“As a hip hop artist I want to show those that love this art that we are more than just rappers, producers, DJs, dancers, but we are artists.”

Check out the interview with RaShad exclusively on Skilly Magazine Online.

Skilly: Tell us where this all began. What is your history in the music scene?
RaShad:
My history in music goes back to Birmingham, AL which is my home. I started writing music after the death of my grandmother who was like a mother to me. Poetry became the way I communicated and it evolved into music. I continued throughout college and into my professional career.

What are the best ways to promote yourself as an artist? Any tips you can give us?
I think the best way to promote yourself is to believe in yourself as much as possible. Don’t doubt what you have and don’t question what you have to offer. Figure out your space and find your voice then get out there. I think it’s important to engage your fans regularly and social media has made that easier.

What do you ultimately want to become in your career?
As a hip hop artist I want to show those that love this art that we are more than just rappers, producers, DJs, dancers, but we are artists. We change, we create, we feel, and we speak to hearts/minds of those that will listen.

What is the hardest thing about being in the music business?
The hardest thing about being in music is that there is always something else to do. It never really ends and even when you make money, you must continue to build and grow. Another thing that is hard is when you first come in people think mostly about the money aspect instead of really focusing on their craft which means you compromise your artistry.

What is it like in your city? What is the music scene like, and how is it like living there overall?
Raleigh, the music scene is cool because there are a lot of musicians in this city. I feel that art is respected and revered more in Durham, NC. There is always jazz in the atmosphere, but also rock, bluegrass, country, and even blues. I love that there is always something going on; plays, sports events, film, and music.

What are some of advice you can give and share to other artists who are still trying to come up?
Artists need to learn how to build up their own platform. Artists build patience and don’t focus on being paid only because that doesn’t normally happen on your first project. Also, don’t forget that having a complete body of work is better than just having a couple good songs.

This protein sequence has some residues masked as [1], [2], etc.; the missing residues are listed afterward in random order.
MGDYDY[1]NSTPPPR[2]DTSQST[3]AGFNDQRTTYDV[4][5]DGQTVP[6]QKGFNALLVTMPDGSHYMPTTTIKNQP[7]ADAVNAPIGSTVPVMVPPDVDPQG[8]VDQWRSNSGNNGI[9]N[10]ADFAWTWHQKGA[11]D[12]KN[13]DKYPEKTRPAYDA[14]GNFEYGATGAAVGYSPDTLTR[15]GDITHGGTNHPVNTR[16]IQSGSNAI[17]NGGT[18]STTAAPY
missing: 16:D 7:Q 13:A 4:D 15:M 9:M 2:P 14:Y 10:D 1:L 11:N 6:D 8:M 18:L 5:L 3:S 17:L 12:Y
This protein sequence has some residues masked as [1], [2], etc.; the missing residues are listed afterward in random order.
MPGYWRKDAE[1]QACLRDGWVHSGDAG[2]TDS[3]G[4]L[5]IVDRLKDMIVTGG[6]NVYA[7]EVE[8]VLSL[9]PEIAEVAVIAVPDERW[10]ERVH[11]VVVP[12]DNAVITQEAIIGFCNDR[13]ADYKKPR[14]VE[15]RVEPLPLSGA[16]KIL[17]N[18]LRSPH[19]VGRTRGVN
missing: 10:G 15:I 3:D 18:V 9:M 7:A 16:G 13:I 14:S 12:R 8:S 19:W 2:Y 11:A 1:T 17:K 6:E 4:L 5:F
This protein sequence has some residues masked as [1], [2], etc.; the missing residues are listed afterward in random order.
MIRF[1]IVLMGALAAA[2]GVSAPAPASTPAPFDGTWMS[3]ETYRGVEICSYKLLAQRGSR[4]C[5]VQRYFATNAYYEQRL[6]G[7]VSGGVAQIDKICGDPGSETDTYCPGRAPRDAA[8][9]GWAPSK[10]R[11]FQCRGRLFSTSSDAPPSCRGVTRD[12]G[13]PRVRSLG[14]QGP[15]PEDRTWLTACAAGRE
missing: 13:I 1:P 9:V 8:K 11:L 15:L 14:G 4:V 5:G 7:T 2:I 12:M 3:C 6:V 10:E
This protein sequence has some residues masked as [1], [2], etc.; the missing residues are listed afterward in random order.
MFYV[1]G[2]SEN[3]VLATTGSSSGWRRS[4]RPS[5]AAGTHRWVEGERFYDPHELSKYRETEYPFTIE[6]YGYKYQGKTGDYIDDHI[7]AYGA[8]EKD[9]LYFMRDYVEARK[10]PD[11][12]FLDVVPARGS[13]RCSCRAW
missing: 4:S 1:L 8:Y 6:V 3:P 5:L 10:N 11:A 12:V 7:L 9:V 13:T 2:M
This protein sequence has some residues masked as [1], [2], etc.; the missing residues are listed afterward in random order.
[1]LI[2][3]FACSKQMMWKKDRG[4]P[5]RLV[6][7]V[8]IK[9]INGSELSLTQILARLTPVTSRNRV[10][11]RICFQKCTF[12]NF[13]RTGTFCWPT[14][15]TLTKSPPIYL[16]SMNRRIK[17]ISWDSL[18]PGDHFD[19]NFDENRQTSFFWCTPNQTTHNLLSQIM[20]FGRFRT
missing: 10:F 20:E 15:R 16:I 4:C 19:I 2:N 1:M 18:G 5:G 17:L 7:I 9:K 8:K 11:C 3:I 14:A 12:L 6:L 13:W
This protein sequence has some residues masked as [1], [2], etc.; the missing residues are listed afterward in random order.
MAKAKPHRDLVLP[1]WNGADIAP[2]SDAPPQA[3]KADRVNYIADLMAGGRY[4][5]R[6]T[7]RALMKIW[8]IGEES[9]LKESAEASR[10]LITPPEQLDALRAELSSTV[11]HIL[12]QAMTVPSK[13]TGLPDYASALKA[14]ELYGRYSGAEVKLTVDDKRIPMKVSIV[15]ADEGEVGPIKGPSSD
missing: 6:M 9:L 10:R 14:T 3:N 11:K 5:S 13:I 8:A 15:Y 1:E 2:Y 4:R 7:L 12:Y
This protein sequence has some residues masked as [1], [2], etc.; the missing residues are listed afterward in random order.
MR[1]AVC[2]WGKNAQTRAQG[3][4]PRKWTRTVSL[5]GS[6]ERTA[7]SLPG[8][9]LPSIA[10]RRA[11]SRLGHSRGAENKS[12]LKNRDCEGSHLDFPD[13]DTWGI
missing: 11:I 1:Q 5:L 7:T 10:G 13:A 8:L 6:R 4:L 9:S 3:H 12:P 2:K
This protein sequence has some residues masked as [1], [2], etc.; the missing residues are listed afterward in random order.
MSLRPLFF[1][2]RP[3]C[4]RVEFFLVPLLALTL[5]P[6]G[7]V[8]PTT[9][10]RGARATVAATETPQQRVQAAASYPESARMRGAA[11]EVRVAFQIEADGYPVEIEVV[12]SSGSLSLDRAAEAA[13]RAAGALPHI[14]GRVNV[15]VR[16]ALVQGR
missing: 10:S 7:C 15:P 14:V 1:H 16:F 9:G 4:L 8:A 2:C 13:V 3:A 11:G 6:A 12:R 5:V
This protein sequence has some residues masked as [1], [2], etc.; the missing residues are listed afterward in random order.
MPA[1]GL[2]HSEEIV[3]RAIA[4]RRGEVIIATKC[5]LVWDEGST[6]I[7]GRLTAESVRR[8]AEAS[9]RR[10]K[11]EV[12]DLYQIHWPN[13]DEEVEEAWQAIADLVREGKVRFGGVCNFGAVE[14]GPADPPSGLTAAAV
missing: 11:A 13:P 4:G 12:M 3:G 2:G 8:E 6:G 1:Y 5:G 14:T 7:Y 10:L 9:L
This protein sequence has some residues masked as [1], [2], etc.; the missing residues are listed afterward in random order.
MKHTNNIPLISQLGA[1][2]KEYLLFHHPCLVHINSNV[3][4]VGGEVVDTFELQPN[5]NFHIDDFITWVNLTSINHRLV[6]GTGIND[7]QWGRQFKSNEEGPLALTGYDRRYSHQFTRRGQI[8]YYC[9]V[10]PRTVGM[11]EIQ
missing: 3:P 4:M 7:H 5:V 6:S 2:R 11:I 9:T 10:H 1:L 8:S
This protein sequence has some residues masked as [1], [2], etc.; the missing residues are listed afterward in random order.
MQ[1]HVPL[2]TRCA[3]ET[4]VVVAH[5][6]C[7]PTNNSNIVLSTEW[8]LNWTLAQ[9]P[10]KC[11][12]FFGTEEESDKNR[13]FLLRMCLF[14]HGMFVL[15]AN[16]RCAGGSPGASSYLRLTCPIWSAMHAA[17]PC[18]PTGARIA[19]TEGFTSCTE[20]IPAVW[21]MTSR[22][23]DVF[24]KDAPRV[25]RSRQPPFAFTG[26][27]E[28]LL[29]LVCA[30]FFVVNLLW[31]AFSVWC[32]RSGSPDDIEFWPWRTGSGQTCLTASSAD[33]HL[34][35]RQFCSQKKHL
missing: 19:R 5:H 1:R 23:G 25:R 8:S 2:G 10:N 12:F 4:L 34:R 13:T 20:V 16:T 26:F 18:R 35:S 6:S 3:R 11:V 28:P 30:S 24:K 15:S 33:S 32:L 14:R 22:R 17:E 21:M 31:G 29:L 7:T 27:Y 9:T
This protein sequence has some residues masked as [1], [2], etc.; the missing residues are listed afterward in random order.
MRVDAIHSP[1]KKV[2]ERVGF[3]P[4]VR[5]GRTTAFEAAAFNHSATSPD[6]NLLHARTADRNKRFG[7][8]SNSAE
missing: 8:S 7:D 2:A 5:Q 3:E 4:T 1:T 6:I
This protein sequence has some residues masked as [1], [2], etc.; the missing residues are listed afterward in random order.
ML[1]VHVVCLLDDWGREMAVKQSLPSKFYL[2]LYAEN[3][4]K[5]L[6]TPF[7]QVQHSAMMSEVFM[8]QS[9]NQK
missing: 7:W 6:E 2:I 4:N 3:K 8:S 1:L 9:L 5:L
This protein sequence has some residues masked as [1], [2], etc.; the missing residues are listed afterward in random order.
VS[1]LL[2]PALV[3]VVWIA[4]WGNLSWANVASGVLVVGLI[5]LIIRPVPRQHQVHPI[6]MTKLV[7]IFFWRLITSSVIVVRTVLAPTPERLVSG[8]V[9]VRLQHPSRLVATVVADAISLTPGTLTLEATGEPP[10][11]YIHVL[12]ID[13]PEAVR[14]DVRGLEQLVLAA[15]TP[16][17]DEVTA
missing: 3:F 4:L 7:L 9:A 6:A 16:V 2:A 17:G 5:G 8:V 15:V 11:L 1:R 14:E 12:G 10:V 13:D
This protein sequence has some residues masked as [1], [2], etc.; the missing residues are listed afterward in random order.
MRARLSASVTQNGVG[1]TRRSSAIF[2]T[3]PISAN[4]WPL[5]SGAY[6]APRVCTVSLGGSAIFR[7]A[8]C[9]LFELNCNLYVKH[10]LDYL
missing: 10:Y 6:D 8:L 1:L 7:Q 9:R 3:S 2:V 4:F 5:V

What is the best thing that’s ever happened in your career?
Technically it should be considered a bad thing, but it’s not. When a family foundation pursued me because of my recent album A Conversation with Pauli Murray I knew that I was out there in the world because how would they find me unless I was searchable.

What is your inspiration?
My life is my inspiration. I don’t look up to other bands, but my favorites are A Tribe Called Quest and Outkast. My faith inspires me. Being a minister, I learn how to connect with people using both heart and mind. Being the son/nephew of a civil rights activist, I am inspired by the struggle and resiliency of my family.

Do you feel anyone can be successful now in today’s world of music?
I don’t like absolute statements. I think people can be successful. I think that this world of music is too saturated with people that want to be musicians that should put their energy is other areas of their lives. I want daddy’s to be fathers and not rappers. I want mothers to be parenting instead of out here just trying to rap and be hard.

Where can we find you on social media?
Official website: www.rashadeasley.com
Soundcloud: www.soundcloud.com/thomas-r-easley
YouTube: www.youtube.com/rashaadi
Facebook: www.facebook.com/rashadeasley
Twitter: www.twitter.com/rashadeas
Instagram: www.instagram.com/rashadeas